Monday, 4 April 2016

GirlHood Memories of a Yoruba Church

I was raised up by the loud, West African ‘hallelujahs’, in stone, cold Hackney Pentecostal  churches, attended mostly by Nigerian/Yoruba women,  who duly pledged  their 10% in crisp, white envelopes to be deposited into the pastor’s basket at the altar. The discreet, tokenistic passing of the collection plate usually followed, where everybody became your audience as you placed your money in the deep recess of the plate. You see, the pastor did not want to hear the jingling sharp echo of the coins when they fell into the plate, but the soft, fluttering sound of pound notes as they landed inside. The pastor’s facial   expressions truly defied gravity when this occurred. It was definitely a sight to see.

There these women were, getting down with the tribal beat and sensuous sounds of the talking drum;  the twanging of the rhythm guitar, that sounded so much like Sonny Ade, ‘back home’.

There these women were, singing in loud, and out of tune voices, but clapping and snapping gold ringed fingers in sanctified rhythms for Jesus.

There these women were, getting down and *‘owambe’ for Jesus, as though they were manically dancing in Fela’s shrine.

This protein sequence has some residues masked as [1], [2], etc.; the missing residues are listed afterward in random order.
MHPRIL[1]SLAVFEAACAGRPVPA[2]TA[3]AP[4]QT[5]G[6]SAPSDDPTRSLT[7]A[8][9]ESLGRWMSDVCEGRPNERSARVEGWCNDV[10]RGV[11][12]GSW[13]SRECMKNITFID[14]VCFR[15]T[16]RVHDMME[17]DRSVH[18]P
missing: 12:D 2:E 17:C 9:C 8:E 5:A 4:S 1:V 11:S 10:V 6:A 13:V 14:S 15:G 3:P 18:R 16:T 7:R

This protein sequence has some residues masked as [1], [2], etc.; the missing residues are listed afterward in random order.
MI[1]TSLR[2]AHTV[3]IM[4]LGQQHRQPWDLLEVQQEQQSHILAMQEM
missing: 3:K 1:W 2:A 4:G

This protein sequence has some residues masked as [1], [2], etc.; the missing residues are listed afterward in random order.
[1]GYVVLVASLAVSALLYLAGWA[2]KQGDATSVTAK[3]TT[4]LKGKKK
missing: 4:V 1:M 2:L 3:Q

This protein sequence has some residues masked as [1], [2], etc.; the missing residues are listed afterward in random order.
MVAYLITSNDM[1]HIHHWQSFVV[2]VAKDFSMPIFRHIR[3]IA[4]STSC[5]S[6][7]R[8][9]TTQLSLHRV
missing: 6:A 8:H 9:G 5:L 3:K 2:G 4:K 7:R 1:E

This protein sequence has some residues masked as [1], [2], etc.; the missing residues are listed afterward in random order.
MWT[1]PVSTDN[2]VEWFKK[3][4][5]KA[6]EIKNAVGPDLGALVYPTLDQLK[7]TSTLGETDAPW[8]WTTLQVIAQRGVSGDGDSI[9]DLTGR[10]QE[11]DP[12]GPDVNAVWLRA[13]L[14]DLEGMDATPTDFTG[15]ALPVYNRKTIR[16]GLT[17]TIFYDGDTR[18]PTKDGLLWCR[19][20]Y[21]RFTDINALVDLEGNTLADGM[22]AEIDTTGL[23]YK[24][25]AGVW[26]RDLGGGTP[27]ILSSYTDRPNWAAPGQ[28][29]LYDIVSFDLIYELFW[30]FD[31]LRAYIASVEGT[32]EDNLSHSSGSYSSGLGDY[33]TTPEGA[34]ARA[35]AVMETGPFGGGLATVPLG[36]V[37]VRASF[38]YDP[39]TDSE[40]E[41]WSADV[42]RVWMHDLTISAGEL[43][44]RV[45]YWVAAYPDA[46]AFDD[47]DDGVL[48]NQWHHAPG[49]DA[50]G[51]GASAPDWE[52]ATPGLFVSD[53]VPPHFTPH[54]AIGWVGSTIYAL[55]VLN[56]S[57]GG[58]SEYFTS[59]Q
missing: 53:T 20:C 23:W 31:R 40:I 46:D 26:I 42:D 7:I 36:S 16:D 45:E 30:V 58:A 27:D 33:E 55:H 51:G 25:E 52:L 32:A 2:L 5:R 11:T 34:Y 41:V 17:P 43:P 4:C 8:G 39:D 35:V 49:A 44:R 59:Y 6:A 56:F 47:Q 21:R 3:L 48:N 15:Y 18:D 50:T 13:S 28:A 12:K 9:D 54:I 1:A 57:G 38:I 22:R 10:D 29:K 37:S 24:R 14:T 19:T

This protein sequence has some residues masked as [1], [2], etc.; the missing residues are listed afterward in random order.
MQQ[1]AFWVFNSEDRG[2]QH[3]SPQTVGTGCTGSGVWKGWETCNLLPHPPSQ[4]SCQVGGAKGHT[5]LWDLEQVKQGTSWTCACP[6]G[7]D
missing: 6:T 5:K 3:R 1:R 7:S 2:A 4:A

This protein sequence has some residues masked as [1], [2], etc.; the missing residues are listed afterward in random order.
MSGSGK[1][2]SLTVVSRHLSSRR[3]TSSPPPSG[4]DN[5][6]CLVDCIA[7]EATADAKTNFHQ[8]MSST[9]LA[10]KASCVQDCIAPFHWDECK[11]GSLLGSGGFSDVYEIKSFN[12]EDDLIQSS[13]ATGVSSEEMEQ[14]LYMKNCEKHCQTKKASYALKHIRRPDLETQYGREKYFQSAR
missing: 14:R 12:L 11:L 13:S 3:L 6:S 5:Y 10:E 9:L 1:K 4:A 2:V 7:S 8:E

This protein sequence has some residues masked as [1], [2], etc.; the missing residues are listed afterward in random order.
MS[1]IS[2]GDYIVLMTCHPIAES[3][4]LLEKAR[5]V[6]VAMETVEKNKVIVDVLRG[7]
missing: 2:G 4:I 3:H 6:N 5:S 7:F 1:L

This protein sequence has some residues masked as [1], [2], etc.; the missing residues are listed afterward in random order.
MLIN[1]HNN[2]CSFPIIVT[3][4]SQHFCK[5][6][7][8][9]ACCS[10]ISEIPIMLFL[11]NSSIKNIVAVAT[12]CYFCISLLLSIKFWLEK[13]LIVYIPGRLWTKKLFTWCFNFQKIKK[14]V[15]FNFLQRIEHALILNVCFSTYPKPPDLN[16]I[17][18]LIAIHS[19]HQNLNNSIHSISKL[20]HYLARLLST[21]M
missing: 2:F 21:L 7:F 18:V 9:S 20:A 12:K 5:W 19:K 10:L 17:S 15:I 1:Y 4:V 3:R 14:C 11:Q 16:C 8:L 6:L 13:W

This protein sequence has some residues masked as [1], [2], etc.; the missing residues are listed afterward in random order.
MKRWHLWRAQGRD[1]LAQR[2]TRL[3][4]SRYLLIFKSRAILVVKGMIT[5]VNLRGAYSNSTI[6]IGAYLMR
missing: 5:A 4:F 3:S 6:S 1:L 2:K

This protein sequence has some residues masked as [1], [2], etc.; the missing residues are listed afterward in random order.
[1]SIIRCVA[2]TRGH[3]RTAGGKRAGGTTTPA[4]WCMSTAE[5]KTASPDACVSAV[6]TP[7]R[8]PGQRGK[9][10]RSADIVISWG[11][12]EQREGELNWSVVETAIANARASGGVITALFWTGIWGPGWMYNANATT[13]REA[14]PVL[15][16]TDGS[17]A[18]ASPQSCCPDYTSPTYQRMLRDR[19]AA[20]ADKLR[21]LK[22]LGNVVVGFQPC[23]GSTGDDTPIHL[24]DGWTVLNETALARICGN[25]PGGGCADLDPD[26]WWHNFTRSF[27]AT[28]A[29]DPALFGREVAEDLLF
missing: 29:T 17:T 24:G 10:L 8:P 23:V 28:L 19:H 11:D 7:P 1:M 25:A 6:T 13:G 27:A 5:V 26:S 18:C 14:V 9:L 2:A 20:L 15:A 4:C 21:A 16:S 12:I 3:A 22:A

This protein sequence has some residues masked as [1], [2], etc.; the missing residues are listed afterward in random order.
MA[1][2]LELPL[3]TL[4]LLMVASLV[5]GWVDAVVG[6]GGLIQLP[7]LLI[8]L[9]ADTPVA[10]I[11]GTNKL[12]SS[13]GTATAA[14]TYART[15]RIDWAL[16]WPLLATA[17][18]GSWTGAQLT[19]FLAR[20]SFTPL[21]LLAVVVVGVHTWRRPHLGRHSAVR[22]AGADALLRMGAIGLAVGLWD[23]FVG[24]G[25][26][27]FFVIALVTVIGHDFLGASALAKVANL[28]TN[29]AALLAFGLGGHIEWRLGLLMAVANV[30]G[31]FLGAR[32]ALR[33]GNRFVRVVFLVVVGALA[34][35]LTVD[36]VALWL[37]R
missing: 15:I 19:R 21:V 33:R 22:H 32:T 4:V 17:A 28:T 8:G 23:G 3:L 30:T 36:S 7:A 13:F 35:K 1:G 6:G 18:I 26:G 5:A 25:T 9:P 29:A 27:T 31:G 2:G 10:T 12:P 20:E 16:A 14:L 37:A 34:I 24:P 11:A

There these women were, sweating and wiping dripping foundation stained melting faces. Helmets of Afros wigs awkwardly awry and flipped relaxed hair that had sizzled back into their au natural states.

 There, these women were fanning their cheap cardboard fans, brought from the local Woolworths, creating their own DIY air conditioning moment for Jesus.

 There these women were, throwing themselves on cold tiled floors for the love of the  Holy Spirit, and speaking in undetectable tongues, interspersed with their  mother’s tongue,

 There these women were, playing their roles of spirit filled women without their absent husbands by their holy sides .

 There these women were, showing off their sartorial  styling, as they smoothly undulated down the wide church aisles: using it as their own personal catwalk  with fresh, brightly coloured, patterned Dutch wax materials, fashioned into contemporary  **eros and bubas, accompanied by their stiff, obedient  ***gelees pointed towards a satisfied and receptive heaven.

These are some of  the memories that I dearly hold of attending church as a young girl. My Yoruba influenced church memories of my childhood.

* Partying
**Traditional top and wrapper 
***Stiff head wrap

****Disclaimer: All the Yoruba language purists, please forgive me if I have spelt some of the terms incorrectly. I do not have my people around me; I am just surrounded by the Caribbean Sea!****


  1. Great story.its Iron and bubas. My husband is Yoruba he told me the correction

    1. Thank ou so much. I was not too sure of the spellings. Iro and Buba, now I remember!